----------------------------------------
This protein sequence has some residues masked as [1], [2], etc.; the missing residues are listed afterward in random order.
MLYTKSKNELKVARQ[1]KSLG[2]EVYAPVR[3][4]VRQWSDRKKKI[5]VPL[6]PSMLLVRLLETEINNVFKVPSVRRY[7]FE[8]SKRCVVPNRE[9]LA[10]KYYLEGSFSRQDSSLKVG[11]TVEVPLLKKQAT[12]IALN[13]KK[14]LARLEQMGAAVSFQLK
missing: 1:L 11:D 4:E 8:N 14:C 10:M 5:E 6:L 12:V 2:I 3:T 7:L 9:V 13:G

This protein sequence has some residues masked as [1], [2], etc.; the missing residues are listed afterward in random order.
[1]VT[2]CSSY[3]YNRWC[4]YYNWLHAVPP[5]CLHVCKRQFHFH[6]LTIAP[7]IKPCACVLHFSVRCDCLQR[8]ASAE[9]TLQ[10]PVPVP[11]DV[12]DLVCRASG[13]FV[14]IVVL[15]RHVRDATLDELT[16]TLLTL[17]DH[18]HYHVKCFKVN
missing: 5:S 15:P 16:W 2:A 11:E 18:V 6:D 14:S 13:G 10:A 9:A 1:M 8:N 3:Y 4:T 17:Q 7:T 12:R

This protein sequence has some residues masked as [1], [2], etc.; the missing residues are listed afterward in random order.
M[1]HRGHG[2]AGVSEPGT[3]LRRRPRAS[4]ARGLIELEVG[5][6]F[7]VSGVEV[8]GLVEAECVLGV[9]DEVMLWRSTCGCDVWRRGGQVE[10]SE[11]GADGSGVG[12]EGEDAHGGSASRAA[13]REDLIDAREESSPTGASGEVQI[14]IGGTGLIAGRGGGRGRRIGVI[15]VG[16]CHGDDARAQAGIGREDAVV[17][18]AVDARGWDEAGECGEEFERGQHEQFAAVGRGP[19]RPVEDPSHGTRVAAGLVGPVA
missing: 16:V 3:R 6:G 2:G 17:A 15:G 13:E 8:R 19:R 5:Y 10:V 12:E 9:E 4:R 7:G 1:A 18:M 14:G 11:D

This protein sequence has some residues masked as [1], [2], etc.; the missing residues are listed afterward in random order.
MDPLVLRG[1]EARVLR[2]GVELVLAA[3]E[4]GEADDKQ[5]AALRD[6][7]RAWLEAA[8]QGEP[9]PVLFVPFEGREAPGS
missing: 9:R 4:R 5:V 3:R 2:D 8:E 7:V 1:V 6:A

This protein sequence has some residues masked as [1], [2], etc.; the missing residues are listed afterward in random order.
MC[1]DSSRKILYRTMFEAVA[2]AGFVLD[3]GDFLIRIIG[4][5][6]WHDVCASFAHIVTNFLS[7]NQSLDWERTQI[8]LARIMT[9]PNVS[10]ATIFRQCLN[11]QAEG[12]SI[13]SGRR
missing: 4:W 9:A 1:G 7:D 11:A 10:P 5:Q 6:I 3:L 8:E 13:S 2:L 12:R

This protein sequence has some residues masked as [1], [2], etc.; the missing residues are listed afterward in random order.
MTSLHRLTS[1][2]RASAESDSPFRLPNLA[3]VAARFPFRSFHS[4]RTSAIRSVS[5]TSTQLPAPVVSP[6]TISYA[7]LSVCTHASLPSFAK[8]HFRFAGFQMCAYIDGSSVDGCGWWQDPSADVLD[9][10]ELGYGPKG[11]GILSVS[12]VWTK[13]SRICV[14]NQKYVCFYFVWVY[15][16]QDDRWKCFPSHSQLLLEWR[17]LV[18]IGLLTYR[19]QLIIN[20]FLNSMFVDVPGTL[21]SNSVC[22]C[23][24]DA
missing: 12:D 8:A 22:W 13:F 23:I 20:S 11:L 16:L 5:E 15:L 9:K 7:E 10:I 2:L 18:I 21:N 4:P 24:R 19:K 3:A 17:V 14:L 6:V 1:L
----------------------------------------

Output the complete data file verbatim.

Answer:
This protein sequence has some residues masked as [1], [2], etc.; the missing residues are listed afterward in random order.
MLYTKSKNELKVARQ[1]KSLG[2]EVYAPVR[3][4]VRQWSDRKKKI[5]VPL[6]PSMLLVRLLETEINNVFKVPSVRRY[7]FE[8]SKRCVVPNRE[9]LA[10]KYYLEGSFSRQDSSLKVG[11]TVEVPLLKKQAT[12]IALN[13]KK[14]LARLEQMGAAVSFQLK
missing: 1:L 11:D 4:E 8:N 14:C 10:M 5:E 6:L 12:V 2:I 3:T 7:L 9:V 13:G

This protein sequence has some residues masked as [1], [2], etc.; the missing residues are listed afterward in random order.
[1]VT[2]CSSY[3]YNRWC[4]YYNWLHAVPP[5]CLHVCKRQFHFH[6]LTIAP[7]IKPCACVLHFSVRCDCLQR[8]ASAE[9]TLQ[10]PVPVP[11]DV[12]DLVCRASG[13]FV[14]IVVL[15]RHVRDATLDELT[16]TLLTL[17]DH[18]HYHVKCFKVN
missing: 5:S 15:P 16:W 2:A 11:E 18:V 6:D 14:S 13:G 10:A 9:A 1:M 8:N 3:Y 4:T 17:Q 7:T 12:R

This protein sequence has some residues masked as [1], [2], etc.; the missing residues are listed afterward in random order.
M[1]HRGHG[2]AGVSEPGT[3]LRRRPRAS[4]ARGLIELEVG[5][6]F[7]VSGVEV[8]GLVEAECVLGV[9]DEVMLWRSTCGCDVWRRGGQVE[10]SE[11]GADGSGVG[12]EGEDAHGGSASRAA[13]REDLIDAREESSPTGASGEVQI[14]IGGTGLIAGRGGGRGRRIGVI[15]VG[16]CHGDDARAQAGIGREDAVV[17][18]AVDARGWDEAGECGEEFERGQHEQFAAVGRGP[19]RPVEDPSHGTRVAAGLVGPVA
missing: 16:V 3:R 6:G 2:G 17:A 15:G 13:E 8:R 19:R 5:Y 10:V 12:E 9:E 4:R 7:G 1:A 18:M 14:G 11:D

This protein sequence has some residues masked as [1], [2], etc.; the missing residues are listed afterward in random order.
MDPLVLRG[1]EARVLR[2]GVELVLAA[3]E[4]GEADDKQ[5]AALRD[6][7]RAWLEAA[8]QGEP[9]PVLFVPFEGREAPGS
missing: 9:R 4:R 5:V 3:R 2:D 8:E 7:V 1:V 6:A

This protein sequence has some residues masked as [1], [2], etc.; the missing residues are listed afterward in random order.
MC[1]DSSRKILYRTMFEAVA[2]AGFVLD[3]GDFLIRIIG[4][5][6]WHDVCASFAHIVTNFLS[7]NQSLDWERTQI[8]LARIMT[9]PNVS[10]ATIFRQCLN[11]QAEG[12]SI[13]SGRR
missing: 4:W 9:A 1:G 7:D 11:A 10:P 5:Q 6:I 3:L 8:E 13:S 2:L 12:R

This protein sequence has some residues masked as [1], [2], etc.; the missing residues are listed afterward in random order.
MTSLHRLTS[1][2]RASAESDSPFRLPNLA[3]VAARFPFRSFHS[4]RTSAIRSVS[5]TSTQLPAPVVSP[6]TISYA[7]LSVCTHASLPSFAK[8]HFRFAGFQMCAYIDGSSVDGCGWWQDPSADVLD[9][10]ELGYGPKG[11]GILSVS[12]VWTK[13]SRICV[14]NQKYVCFYFVWVY[15][16]QDDRWKCFPSHSQLLLEWR[17]LV[18]IGLLTYR[19]QLIIN[20]FLNSMFVDVPGTL[21]SNSVC[22]C[23][24]DA
missing: 12:D 8:A 22:W 13:F 23:I 20:S 11:L 16:L 5:E 15:L 9:K 7:E 10:I 2:L 18:I 21:N 4:P 24:R 19:K 3:A 17:V 14:L 6:V 1:L